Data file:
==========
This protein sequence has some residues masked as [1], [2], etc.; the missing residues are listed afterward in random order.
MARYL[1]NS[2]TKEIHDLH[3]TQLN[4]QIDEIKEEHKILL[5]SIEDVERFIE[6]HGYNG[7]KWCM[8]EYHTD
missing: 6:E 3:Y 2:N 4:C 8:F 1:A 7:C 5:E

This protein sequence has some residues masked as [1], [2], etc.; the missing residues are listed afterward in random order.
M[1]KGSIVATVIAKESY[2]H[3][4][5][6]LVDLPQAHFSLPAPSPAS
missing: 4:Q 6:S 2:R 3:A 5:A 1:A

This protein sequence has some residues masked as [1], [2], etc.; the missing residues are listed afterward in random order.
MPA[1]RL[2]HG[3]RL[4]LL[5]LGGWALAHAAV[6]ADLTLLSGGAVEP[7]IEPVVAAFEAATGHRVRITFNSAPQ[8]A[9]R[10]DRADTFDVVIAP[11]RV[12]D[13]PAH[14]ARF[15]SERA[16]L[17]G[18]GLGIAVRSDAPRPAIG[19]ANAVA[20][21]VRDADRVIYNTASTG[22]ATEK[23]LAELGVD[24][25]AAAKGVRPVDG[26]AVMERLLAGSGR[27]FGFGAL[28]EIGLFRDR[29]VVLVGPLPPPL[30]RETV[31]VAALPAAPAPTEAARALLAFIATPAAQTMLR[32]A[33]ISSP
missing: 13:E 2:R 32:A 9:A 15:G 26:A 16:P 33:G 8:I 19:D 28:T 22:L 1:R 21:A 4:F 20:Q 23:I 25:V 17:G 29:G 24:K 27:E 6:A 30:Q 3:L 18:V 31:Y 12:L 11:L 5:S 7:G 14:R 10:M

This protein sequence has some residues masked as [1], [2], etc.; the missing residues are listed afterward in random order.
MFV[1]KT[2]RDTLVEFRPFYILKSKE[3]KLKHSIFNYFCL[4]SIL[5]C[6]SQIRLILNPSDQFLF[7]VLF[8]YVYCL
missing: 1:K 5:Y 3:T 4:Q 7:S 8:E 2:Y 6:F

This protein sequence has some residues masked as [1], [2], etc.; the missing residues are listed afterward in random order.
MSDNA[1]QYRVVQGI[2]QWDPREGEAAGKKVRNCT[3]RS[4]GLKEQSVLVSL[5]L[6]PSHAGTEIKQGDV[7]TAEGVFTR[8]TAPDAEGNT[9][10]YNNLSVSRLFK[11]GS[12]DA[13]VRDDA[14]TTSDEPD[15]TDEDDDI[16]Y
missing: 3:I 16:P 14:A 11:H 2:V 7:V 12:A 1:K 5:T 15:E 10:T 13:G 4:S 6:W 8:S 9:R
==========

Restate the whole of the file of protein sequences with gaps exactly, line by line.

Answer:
This protein sequence has some residues masked as [1], [2], etc.; the missing residues are listed afterward in random order.
MARYL[1]NS[2]TKEIHDLH[3]TQLN[4]QIDEIKEEHKILL[5]SIEDVERFIE[6]HGYNG[7]KWCM[8]EYHTD
missing: 6:E 3:Y 2:N 4:C 8:F 1:A 7:C 5:E

This protein sequence has some residues masked as [1], [2], etc.; the missing residues are listed afterward in random order.
M[1]KGSIVATVIAKESY[2]H[3][4][5][6]LVDLPQAHFSLPAPSPAS
missing: 4:Q 6:S 2:R 3:A 5:A 1:A

This protein sequence has some residues masked as [1], [2], etc.; the missing residues are listed afterward in random order.
MPA[1]RL[2]HG[3]RL[4]LL[5]LGGWALAHAAV[6]ADLTLLSGGAVEP[7]IEPVVAAFEAATGHRVRITFNSAPQ[8]A[9]R[10]DRADTFDVVIAP[11]RV[12]D[13]PAH[14]ARF[15]SERA[16]L[17]G[18]GLGIAVRSDAPRPAIG[19]ANAVA[20][21]VRDADRVIYNTASTG[22]ATEK[23]LAELGVD[24][25]AAAKGVRPVDG[26]AVMERLLAGSGR[27]FGFGAL[28]EIGLFRDR[29]VVLVGPLPPPL[30]RETV[31]VAALPAAPAPTEAARALLAFIATPAAQTMLR[32]A[33]ISSP
missing: 13:E 2:R 32:A 9:A 15:G 26:A 16:P 33:G 8:I 19:D 28:T 22:L 1:R 21:A 4:F 20:Q 23:I 25:V 17:G 29:G 24:K 27:E 6:A 30:Q 3:L 18:V 31:Y 12:L 11:L 5:S 7:G 14:R 10:M

This protein sequence has some residues masked as [1], [2], etc.; the missing residues are listed afterward in random order.
MFV[1]KT[2]RDTLVEFRPFYILKSKE[3]KLKHSIFNYFCL[4]SIL[5]C[6]SQIRLILNPSDQFLF[7]VLF[8]YVYCL
missing: 1:K 5:Y 3:T 4:Q 7:S 8:E 2:Y 6:F

This protein sequence has some residues masked as [1], [2], etc.; the missing residues are listed afterward in random order.
MSDNA[1]QYRVVQGI[2]QWDPREGEAAGKKVRNCT[3]RS[4]GLKEQSVLVSL[5]L[6]PSHAGTEIKQGDV[7]TAEGVFTR[8]TAPDAEGNT[9][10]YNNLSVSRLFK[11]GS[12]DA[13]VRDDA[14]TTSDEPD[15]TDEDDDI[16]Y
missing: 3:I 16:P 14:A 11:H 2:V 7:V 12:A 1:K 5:T 15:E 10:T 13:G 4:S 6:W 8:S 9:R